Naomi Goldberg Haas is a master teacher, choreographer, and the founding artistic director of Dances For A Variable Population (DVP), a multigenerational dance company that brings dance to the community and brings the community into the concert hall. Through fun, lively, and beautifully executed choreography, DVP makes inclusive dance that engages communities as participants and audience members. DVP specializes in making dance accessible to a broad spectrum of people – including low-income urban seniors and differently-abled individuals – who would otherwise have little connection or opportunity to participate in dance. Since 2005 with DVP, Ms. Goldberg Haas has choreographed and produced major site-related dance performances at venues throughout New York City: on the High Line, in Times Square, in Washington Square Park, on Governors Island, and in the Whitehall Ferry Terminal. Partners have included the River to River Festival, the NYC Parks Department, and the Times Square Alliance. Goldberg Haas’s choreography for DVP has been presented at Jacob’s Pillow, the Joyce SoHo, La Mama and Movement Research for Judson Church among others. Since 2008, the company has partnered with 24 NYC senior centers and have served nearly 2,000 seniors with engaging dance education programming. Ms. Goldberg Haas has also worked in theatre, opera and film. Highlights include collaborations with The Klezmatics, composer Michael Nyman, Disney Animation the NY Shakespeare Festival/The Public, Manhattan Theater Club, the McCarter Theater, the Mark Taper Forum, playwright Tony Kushner, director Mel Shapiro and Classic Stage Company’s Artistic Director Brian Kulick. Recent theatrical collaborations include choreography and associate direction for the Czech American Marionette Theater’s production of Golem for La Mama’s 50th Anniversary. Her work with the Silesian Dance Theater and persons with disabilities was presented in 2009 and 2010 at the International Contemporary Dance Festival in Poland and in 2011 at Chutzpah Festival in Vancouver, B.C. She formerly danced with Pacific Northwest Ballet and holds an MFA from Tisch Dance at NYU. She has taught dance at Cal State, Long Beach and Loyola Marymount University in the 90’s and currently teaches at NYU, the Harkness Dance Center at the 92Y and in DVP’s programs.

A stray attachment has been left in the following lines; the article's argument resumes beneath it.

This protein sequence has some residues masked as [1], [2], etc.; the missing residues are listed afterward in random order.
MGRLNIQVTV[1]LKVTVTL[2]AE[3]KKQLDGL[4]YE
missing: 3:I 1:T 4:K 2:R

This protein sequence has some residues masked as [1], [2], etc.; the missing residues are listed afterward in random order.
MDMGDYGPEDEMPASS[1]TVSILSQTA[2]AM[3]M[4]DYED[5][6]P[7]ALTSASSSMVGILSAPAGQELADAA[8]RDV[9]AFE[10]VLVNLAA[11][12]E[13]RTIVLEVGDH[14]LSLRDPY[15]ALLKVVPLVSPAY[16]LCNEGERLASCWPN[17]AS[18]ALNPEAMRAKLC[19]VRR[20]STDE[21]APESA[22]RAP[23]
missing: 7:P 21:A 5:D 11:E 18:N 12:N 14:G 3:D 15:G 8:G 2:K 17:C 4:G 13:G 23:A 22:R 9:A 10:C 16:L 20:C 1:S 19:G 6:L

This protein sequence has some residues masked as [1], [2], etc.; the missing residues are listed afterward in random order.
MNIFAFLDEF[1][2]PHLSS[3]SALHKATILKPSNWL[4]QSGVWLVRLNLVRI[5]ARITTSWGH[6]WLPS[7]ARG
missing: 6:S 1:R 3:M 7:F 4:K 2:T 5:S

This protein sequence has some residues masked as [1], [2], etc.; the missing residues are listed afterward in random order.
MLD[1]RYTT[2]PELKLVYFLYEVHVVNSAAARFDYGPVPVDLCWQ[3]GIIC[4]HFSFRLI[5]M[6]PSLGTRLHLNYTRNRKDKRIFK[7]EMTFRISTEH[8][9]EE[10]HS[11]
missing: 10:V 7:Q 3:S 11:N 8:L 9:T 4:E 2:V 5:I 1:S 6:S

YingYing Shang is 17-year-old freshman at Harvard and an advocate for children’s and human rights. She served as Teen Advisor to the United Nations Foundation campaign Girl Up, a blogger for the Huffington Post, and Junior Delegate to the national gender equality campaign Vision 2020: Equality in Sight. In addition, YingYing is a Girl Scout Gold Awardee, and has been honored by Philadelphia City Council as part of the City of Philadelphia’s Next Generation of Women’s Leadership. YingYing has spoken on Nickelodeon’s Nick News with Linda Ellerbee, National Conference on Media Reform, and TEDxRedmond. YingYing has served on the youth advisory boards of Girl Scouts of Eastern Pennsylvania, Southeastern Pennsylvania Transportation Authority, Do Something, World Vision Youth, and American Association of University Women. On Twitter: @yingyingsmiles